This page is part of my review of the 2011 Zack Snyder movie Sucker Punch
Flying machines, and even birds and presumably dragons, have a characteristic motion, especially when flying through the thermic turbulence of summer or the shock waves of explosions and plumes of fire: A slightly nose-high, lurching, random ambulation that can only be partly counteracted by the pilot’s reactions to the effects of the invisible air. The flying motion in Sucker Punch is too smooth, perhaps with the exception of the Huey. It is a minor criticism doubtless applicable to most computer generated flying action.
Unless I missed something, the elaborate fantasies imagined by Babydoll (well over an hour’s worth) are supposedly experienced in the fraction of a second that it takes a steel spike to be driven into her brain. Not even Babydoll can think that quickly, I am sure! Nevertheless, it is one of the most dramatic narrative constructions I have come across. It is, in principle at least, similar to the fantasy experienced by Kumara in the 2004 adult anime Elfen Lied (see my review).
The advertising, including the trailer, DVD cover, publicity posters, and so on, impart the impression of a jumbled fantasy of dragons and girls in miniskirts with no underlying substance. Nothing could be further from the truth of this amazing film. It is of course a fantasy of dragons and girls in miniskirts, but it is highly structured. It is also a history lesson and lends a perspective to those who, like me, take a serious interest in the nature of consciousness and worry about the future of humankind. Not really a criticism of the movie itself, but of the publicity people who, to be fair, might have faced an impossible task.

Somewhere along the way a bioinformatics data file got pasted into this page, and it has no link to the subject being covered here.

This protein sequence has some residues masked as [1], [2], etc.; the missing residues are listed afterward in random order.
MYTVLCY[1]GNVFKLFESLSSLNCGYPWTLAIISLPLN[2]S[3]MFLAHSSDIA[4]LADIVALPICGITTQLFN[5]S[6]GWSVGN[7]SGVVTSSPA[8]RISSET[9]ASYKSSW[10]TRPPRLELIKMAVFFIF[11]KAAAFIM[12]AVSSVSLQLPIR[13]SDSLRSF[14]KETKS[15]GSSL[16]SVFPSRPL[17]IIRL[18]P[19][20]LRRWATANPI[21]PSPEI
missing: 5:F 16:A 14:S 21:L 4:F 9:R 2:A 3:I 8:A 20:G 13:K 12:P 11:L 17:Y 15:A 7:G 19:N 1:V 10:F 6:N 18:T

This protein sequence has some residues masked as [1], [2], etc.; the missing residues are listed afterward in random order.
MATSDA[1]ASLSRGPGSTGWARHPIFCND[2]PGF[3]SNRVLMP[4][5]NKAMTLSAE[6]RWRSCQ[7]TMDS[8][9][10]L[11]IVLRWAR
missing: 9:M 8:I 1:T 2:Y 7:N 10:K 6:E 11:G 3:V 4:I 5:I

Scott Glenn’s character comes out with a pop philosophy remark on nearly each of his briefings. For example, “If you don’t stand for something, you’ll fall for anything.” However, those statements have nothing to do with the situation the characters are in and they fall flat. (On the other hand, I look forward to his next comment that starts, “Oh, and one more thing”, no matter how many times I have seen it. Maybe I am easily amused.)
Maybe the characterization of the abusive stepfather is too easy. Naturalists in the 1960s pointed out that, when a male lion takes over a widowed lioness, the first thing it does is kill the cubs—because they do not carry his genes—which opens the opportunity to reproduce his own genes all the quicker. Everyone nodded sagely and sighed that this obviously explained the high statistics of stepfathers abusing their stepchildren. A less superficial examination of the statistics revealed that relative poverty was the cause, not genetic relatedness. Although we are motivated primarily by genetic self-interest, the crude and simple instincts of other animals are often a poor guide to human behaviour. However, the caricature was widely accepted at the time in which the movie is set.